Photo How To

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Ron Leach Posted: Jan 17, 2017 0 comments

Last fall Stanford University created quite a buzz when they enabled anyone to take their comprehensive digital imaging course online for free. Now thanks to web-based learning resource Alison, there’s a similar opportunity in which you can become a Harvard photography student at no cost!

Jon Sienkiewicz Posted: Jan 13, 2017 0 comments

People often ask me, “What sort of lens should I buy as my second lens?” and my answer is always the same: “What sort of pictures would you like to take?”  I’m getting that question a lot right now because a zillion people got new cameras over the holidays. There are so many options I’ve decided to deliver the answer in two installments. But first, let’s take a close look at that kit lens that came with your camera.

Josh Miller Posted: Jan 10, 2017 0 comments

While most photographers are packing their gear away for winter, an increasing number are finding winter to be their favorite season for photography. Photographers willing to brave the cold often find popular locations deserted, dramatic light, and fresh snow that makes scenes come alive. Whether it’s a once-in-a-lifetime trip to a destination like Yellowstone, Alaska, or Yosemite, or something closer to home, winter is a great time to get to know these locations in a much more intimate way and at slower pace. Here are nine reasons why winter is the best season to go out and shoot.

Scott Kelby Posted: Jan 06, 2017 0 comments

Got Questions About Photography? Professional Photographer and Photoshop Expert Scott Kelby Has Got Answers.

Jon Sienkiewicz Posted: Jan 05, 2017 0 comments

Remember Albert? Not Einstein—I mean the Albert that’s also known as “Snowtober.” If you lived on the East Coast in October 2011 you remember Albert as the freak Halloween snowstorm that left more than three million homes and businesses without power. Talk about Trick or Treat. One thing that we all should have learned from that painful experience is what all Boy Scouts know: Be Prepared. 

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Ron Leach Posted: Jan 05, 2017 0 comments

Last month we showed you how to create better portraits by using a white balloon to soften the light from your camera’s pop-up flash. Now there are these five camera hacks to improve your photos with a simple plastic bag.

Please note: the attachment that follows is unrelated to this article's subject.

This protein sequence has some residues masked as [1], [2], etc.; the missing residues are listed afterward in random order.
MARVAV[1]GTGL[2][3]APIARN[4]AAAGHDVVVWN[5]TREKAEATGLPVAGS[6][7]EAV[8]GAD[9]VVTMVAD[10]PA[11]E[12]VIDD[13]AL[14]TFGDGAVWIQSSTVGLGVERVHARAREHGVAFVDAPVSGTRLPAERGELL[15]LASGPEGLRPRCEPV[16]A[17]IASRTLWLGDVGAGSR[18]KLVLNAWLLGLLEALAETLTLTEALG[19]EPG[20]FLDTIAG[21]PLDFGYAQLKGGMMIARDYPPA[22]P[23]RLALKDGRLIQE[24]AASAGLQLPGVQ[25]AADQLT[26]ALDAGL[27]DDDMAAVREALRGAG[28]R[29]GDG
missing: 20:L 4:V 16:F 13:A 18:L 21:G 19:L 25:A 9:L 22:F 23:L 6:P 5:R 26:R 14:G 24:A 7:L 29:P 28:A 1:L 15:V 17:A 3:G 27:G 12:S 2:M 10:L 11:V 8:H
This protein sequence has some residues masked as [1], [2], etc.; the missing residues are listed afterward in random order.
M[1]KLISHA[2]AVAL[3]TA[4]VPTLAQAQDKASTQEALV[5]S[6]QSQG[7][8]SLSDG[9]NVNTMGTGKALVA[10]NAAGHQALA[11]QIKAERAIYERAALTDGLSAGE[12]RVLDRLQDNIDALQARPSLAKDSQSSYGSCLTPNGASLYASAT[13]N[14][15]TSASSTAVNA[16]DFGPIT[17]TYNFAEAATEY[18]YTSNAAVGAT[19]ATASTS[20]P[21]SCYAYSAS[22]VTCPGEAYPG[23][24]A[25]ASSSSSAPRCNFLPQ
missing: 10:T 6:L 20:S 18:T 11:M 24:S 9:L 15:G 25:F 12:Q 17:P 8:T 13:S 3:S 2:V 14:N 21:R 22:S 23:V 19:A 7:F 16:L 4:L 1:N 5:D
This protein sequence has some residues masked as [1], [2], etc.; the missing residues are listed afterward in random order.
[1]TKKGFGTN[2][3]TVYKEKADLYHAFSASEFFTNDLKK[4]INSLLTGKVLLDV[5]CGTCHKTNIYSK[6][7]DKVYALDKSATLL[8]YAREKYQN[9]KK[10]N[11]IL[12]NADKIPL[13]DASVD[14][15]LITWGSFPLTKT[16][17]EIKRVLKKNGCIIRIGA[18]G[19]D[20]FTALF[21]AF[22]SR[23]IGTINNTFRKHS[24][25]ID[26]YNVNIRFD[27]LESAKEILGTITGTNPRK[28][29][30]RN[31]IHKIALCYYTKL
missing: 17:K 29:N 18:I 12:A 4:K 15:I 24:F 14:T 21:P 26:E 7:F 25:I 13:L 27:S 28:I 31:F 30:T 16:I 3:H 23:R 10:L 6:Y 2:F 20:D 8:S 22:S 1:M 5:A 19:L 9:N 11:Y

Dan Havlik Posted: Dec 29, 2016 0 comments

Time-lapse photography and time-lapse videos are still immensely popular and interest in them shows no signs of slowing down (so to speak). In fact, a spectacular time-lapse video of Chicago was the fifth most popular story on Shutterbug.com in 2016 and it’s easy to see why.

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Ron Leach Posted: Dec 27, 2016 0 comments

Want to elevate the quality of your photography with the gear you already own? It may sound too good to be true, but all you have to do is watch the following video tutorial from Canadian pro Peter McKinnon and that’s exactly what will happen.

Jon Sienkiewicz Posted: Dec 23, 2016 0 comments

No time to conjure up a resolution for 2017? No problem! Here’s a seven-pack of readymade resolutions you can relate to, even if you’re already perfect in every way.

Ron Leach Posted: Dec 22, 2016 0 comments

Time-lapse videos are all the rage these days but they typically require specialized gear and technical expertise that is beyond the means and knowledge of many of us. In the six-minute tutorial below, you’ll learn how to create time-lapses yourself, using gear you likely already own.

Ron Leach Posted: Dec 19, 2016 0 comments

Shutterbug columnist Scott Kelby recently gave a great lecture on the ethics of portrait retouching, and offered some valuable tips on how to improve your people pictures without making your subjects look fake.

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Ron Leach Posted: Dec 16, 2016 0 comments

Peter McKinnon is an award-winning Canadian photographer, and like many pros he’s often had to rig something up in the field to solve a problem. In the quick video below, McKinnon shares eight simple hacks that can get you out of a bind in a hurry.

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Ron Leach Posted: Dec 16, 2016 0 comments

While everyone here probably has a good understanding of how to arrive at a proper exposure by manipulating aperture, shutter speed and ISO settings, a quick refresher is always helpful. The short video below provides just that and includes a few other important bits of technical advice on how to capture high quality photos.

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Seth Shostak Posted: Dec 09, 2016 0 comments

Depending on your photographic interests, depth of field—the range of distances over which your lens will be sharp—can affect you in either propitious or problematic ways. If you’re trying to isolate one face in a group, a shallow depth of field is just what you need. If you’re hoping to capture the drama of a racehorse beating down the track in your direction, then shallow depth of field can turn much of the equine into a befuddling brown blur, no matter how high your shutter speed.

Scott Kelby Posted: Dec 09, 2016 0 comments

Got Questions About Photography? Professional Photographer and Photoshop Expert Scott Kelby Has Got Answers.

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